From singing competitions through rising streams on acoustic performances, to releasing the beautifully intimate new single Let’s Be Friends – songwriter and artist Russ D talks creativity, inspiration, social media and plenty more. Here’s our interview in full.
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Hi Russ – grateful for the chat, what a beautiful new single. For those who don’t know, how would you describe your approach to making music?
For me I’m always thinking musically – everything gets turned into a lyric, much to the irritation of my friends and family sometimes, but I think it’s a good mental exercise. A lot of the time I will sing something and think, man I bet I can turn that into a song. Most of my tracks are born this way.
Where did the song Let’s Be Friends come from, and what do you hope people take away from it?
This song started with the line ‘let’s be friends that hold hands’. I just sang that line over and over in my head and thought there is a story here. The takeaway I think will be different for different people. For me, I think everyone at some point has had someone walk in the room and steal their focus from everything else around them. This song plays off of those emotions and the imagination running a little wild during their conversation.
“Everyone at some point has had someone walk in the room & steal their focus from everything else around them. This song plays off of those emotions.”
Is the solo acoustic sound typical of what you produce and release, and your live shows?
Yes, I enjoy the intimacy of performing for people, just me and the guitar – it allows you to connect in a way that feels more open and vulnerable.
You share a lot of live clips on social media – what would you say is the main difference for you as an artist, between performing a song raw and unedited, to releasing the studio version?
For me the difference would be emotion and connection over perfection. I really like the response and the pulse of a crowd. They help draw the emotion and you feed off each other’s energy which for me, makes for memorable performances. The studio is about precision and perfection and making sure you deliver something worth being set to repeat.
Do you notice a stronger reception from fans to one format or the other, and if so – does that impact the way you write and deliver?
I tend to notice a stronger reception from the live sets just because it’s that immediate satisfaction and feedback that you don’t get out of a recording that may take a while to gain traction, with a crowd you will know if the song landed well or not.
During the writing process there is the thought when working through a song that this song will be better live vs a really good recorded track, but you rarely know which it will be until it’s a completed piece.
Tell us about the singing competitions you’ve entered – is there a different mindset when singing to win, than purely singing something for the emotion of it?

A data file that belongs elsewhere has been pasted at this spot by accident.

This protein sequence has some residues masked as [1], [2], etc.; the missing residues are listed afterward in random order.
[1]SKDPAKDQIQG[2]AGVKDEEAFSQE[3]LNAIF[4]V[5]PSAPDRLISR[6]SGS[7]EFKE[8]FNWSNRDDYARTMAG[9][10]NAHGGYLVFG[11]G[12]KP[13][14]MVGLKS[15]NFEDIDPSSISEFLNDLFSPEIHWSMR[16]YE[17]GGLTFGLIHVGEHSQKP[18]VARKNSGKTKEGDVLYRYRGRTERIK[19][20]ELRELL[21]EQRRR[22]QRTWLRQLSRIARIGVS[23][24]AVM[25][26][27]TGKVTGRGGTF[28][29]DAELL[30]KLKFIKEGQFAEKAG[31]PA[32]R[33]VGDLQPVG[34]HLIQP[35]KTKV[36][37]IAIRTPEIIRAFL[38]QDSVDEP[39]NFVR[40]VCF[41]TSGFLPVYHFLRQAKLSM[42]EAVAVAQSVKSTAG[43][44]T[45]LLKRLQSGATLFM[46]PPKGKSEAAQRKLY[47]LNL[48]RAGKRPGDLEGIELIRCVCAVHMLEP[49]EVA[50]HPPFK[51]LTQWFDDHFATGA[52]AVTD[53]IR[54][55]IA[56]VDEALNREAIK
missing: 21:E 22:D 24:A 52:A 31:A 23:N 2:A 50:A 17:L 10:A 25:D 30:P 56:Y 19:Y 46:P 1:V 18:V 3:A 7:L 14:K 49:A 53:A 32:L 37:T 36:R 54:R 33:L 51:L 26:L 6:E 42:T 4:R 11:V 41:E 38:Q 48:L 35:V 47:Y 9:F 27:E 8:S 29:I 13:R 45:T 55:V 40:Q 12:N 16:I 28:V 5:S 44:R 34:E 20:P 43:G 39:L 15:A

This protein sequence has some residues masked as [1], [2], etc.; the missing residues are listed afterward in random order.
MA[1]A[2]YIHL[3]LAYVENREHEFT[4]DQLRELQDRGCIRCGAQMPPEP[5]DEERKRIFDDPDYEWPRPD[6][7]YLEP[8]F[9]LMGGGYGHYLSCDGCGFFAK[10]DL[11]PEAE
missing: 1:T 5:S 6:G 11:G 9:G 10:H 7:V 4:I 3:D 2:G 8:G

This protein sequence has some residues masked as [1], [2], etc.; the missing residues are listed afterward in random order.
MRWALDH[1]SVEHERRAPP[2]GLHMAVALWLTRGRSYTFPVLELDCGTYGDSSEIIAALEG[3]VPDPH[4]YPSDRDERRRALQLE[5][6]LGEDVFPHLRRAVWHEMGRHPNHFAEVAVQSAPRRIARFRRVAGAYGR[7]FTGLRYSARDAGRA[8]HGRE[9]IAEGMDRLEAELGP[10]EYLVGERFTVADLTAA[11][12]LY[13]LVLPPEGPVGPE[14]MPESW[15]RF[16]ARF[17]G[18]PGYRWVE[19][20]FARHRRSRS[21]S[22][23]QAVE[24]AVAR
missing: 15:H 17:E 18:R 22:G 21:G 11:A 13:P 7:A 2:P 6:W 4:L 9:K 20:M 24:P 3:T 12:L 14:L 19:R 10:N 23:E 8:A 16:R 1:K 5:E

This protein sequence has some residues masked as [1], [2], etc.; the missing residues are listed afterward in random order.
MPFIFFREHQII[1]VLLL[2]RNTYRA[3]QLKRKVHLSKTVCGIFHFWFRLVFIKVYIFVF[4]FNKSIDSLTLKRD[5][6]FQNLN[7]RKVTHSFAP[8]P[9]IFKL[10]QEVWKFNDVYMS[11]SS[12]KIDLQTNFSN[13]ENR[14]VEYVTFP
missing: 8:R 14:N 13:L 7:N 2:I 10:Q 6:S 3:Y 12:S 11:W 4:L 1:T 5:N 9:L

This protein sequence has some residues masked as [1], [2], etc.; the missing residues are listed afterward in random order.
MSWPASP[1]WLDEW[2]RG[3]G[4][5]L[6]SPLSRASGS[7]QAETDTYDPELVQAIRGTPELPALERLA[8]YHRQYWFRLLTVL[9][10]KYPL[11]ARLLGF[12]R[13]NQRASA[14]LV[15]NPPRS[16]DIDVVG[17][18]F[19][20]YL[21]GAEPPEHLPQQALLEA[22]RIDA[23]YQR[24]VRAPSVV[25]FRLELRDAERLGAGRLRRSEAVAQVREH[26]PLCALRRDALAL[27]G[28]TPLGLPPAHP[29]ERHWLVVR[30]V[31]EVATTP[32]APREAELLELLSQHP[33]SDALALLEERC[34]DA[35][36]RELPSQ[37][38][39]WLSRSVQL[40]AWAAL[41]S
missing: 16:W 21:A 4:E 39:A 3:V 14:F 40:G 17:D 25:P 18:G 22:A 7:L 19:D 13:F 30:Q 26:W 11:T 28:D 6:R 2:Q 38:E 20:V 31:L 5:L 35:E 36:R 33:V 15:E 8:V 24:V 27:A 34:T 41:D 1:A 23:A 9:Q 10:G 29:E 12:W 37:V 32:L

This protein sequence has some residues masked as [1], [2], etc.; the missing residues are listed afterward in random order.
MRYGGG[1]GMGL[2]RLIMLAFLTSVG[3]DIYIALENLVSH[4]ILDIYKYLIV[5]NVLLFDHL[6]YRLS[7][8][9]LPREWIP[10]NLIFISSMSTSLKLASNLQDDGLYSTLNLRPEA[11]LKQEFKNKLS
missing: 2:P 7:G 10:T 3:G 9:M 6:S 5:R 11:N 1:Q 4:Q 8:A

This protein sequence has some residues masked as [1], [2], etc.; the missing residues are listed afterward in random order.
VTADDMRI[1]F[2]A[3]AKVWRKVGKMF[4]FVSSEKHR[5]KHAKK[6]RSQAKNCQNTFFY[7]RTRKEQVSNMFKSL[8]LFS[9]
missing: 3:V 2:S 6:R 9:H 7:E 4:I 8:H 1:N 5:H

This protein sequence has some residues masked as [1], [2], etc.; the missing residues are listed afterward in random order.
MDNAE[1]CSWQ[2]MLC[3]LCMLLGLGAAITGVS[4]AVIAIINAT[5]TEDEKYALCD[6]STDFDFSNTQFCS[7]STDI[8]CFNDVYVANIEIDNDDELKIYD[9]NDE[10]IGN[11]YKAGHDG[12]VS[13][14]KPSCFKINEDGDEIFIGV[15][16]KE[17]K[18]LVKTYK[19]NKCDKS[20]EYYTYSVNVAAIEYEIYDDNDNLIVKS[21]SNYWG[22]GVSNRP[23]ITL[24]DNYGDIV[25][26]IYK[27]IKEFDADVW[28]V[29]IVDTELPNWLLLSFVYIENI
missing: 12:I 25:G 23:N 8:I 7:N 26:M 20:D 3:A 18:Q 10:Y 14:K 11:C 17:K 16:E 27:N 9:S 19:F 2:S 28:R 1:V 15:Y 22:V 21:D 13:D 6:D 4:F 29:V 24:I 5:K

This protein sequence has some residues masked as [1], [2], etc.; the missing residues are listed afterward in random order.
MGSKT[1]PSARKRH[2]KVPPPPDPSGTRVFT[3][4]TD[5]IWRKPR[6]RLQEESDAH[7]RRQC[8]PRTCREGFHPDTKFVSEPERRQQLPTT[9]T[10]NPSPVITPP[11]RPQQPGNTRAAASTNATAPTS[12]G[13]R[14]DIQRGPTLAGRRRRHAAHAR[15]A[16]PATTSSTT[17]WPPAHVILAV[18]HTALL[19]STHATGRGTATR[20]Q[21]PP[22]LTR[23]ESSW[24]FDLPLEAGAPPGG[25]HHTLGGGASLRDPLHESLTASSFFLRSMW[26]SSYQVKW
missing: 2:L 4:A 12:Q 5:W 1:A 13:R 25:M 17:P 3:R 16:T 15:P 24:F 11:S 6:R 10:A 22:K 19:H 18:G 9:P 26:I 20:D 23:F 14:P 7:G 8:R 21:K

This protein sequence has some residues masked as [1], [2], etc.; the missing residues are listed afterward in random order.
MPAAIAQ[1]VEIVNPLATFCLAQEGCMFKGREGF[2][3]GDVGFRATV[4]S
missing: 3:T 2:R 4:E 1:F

There is a whole mindset or “science” to competitive singing. Song selection is everything, if it’s too fast or too slow or doesn’t push your range or the judge’s perception of your range then you are going to have a bad time.
Huge congratulations for making it through 1500+ contestants to the top 20 at UpLives World Stage. What was that journey like, and did it alter your confidence or understanding of the industry, or of what does or doesn’t work in a live setting?
The competition and the feedback helped me reaffirm I was on the right path. Our judges were comprised of Grammy winning and nominated producers, record label heads, Paula Abdul, and Bryan Abrams from Color Me Badd. To get positive feedback and encouragement from people who know the industry boosted my self-confidence a lot.
Song selection is everything and you have to take care of your voice. The experience also taught me how to control my emotions and just take a deep breath and block everything out but the music. In a setting like that if you don’t have this skill, you set is going to be rocky at best.
The biggest takeaways were the feedback and mentoring segments of the contest – getting invaluable insight from professionals in the heart of the industry helped me refine my approach to songs and made me a better performer over all. I am looking forward to next year’s contest and locking down that win.
“The experience taught me how to control my emotions & just take a deep breath & block everything out but the music.”
What do you have planned in the coming months?
Writing music is the primary focus of the next couple of months. As a songwriter I end up with scraps of paper, notes in my phone, or voice memos of lyrics or versus or hummed melodies, and every few months they get compiled into the computer and either turned into a song or put in the “maybe later folder” and looked at during the next writing session.
I tend to be a lyrical hoarder and save everything in the event something comes to mind to finish it out later.
Is there anything else we should know?
I will be at Allegro Sound Labs studio in March laying down two singles as well as working with my team on my EP release titled Over My Limits.
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